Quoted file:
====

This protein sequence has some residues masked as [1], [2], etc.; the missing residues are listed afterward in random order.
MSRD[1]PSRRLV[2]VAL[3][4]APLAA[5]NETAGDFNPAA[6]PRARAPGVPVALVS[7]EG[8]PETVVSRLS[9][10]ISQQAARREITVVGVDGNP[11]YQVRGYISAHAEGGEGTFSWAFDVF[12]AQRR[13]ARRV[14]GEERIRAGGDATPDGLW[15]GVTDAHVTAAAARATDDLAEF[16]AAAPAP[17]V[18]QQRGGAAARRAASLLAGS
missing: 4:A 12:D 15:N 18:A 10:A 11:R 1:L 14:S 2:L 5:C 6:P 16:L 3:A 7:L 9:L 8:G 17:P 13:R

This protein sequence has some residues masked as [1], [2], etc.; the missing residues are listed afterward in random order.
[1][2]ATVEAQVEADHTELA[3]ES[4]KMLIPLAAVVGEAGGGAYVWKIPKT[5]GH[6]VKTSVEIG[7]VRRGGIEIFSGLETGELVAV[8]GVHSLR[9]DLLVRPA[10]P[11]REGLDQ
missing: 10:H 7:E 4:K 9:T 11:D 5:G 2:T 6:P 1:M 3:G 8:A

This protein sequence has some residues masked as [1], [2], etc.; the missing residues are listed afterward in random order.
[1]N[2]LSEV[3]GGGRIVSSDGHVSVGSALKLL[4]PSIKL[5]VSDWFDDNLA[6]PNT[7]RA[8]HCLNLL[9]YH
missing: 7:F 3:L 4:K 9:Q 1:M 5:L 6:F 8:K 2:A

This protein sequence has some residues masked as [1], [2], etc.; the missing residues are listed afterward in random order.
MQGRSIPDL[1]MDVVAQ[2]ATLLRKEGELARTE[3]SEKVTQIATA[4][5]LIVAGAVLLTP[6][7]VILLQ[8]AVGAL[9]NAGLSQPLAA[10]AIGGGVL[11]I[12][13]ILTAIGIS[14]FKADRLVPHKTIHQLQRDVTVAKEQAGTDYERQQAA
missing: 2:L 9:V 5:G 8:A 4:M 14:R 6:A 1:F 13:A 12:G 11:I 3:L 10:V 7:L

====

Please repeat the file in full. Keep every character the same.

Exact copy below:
This protein sequence has some residues masked as [1], [2], etc.; the missing residues are listed afterward in random order.
MSRD[1]PSRRLV[2]VAL[3][4]APLAA[5]NETAGDFNPAA[6]PRARAPGVPVALVS[7]EG[8]PETVVSRLS[9][10]ISQQAARREITVVGVDGNP[11]YQVRGYISAHAEGGEGTFSWAFDVF[12]AQRR[13]ARRV[14]GEERIRAGGDATPDGLW[15]GVTDAHVTAAAARATDDLAEF[16]AAAPAP[17]V[18]QQRGGAAARRAASLLAGS
missing: 4:A 12:D 15:N 18:A 10:A 11:R 1:L 14:S 2:L 5:C 6:P 16:L 3:A 7:L 9:L 8:G 17:P 13:R

This protein sequence has some residues masked as [1], [2], etc.; the missing residues are listed afterward in random order.
[1][2]ATVEAQVEADHTELA[3]ES[4]KMLIPLAAVVGEAGGGAYVWKIPKT[5]GH[6]VKTSVEIG[7]VRRGGIEIFSGLETGELVAV[8]GVHSLR[9]DLLVRPA[10]P[11]REGLDQ
missing: 10:H 7:E 4:K 9:T 11:D 5:G 2:T 6:P 1:M 3:G 8:A

This protein sequence has some residues masked as [1], [2], etc.; the missing residues are listed afterward in random order.
[1]N[2]LSEV[3]GGGRIVSSDGHVSVGSALKLL[4]PSIKL[5]VSDWFDDNLA[6]PNT[7]RA[8]HCLNLL[9]YH
missing: 7:F 3:L 4:K 9:Q 1:M 5:L 6:F 8:K 2:A

This protein sequence has some residues masked as [1], [2], etc.; the missing residues are listed afterward in random order.
MQGRSIPDL[1]MDVVAQ[2]ATLLRKEGELARTE[3]SEKVTQIATA[4][5]LIVAGAVLLTP[6][7]VILLQ[8]AVGAL[9]NAGLSQPLAA[10]AIGGGVL[11]I[12][13]ILTAIGIS[14]FKADRLVPHKTIHQLQRDVTVAKEQAGTDYERQQAA
missing: 2:L 9:V 5:G 8:A 4:M 14:R 6:A 1:F 13:A 12:G 11:I 3:L 10:V 7:L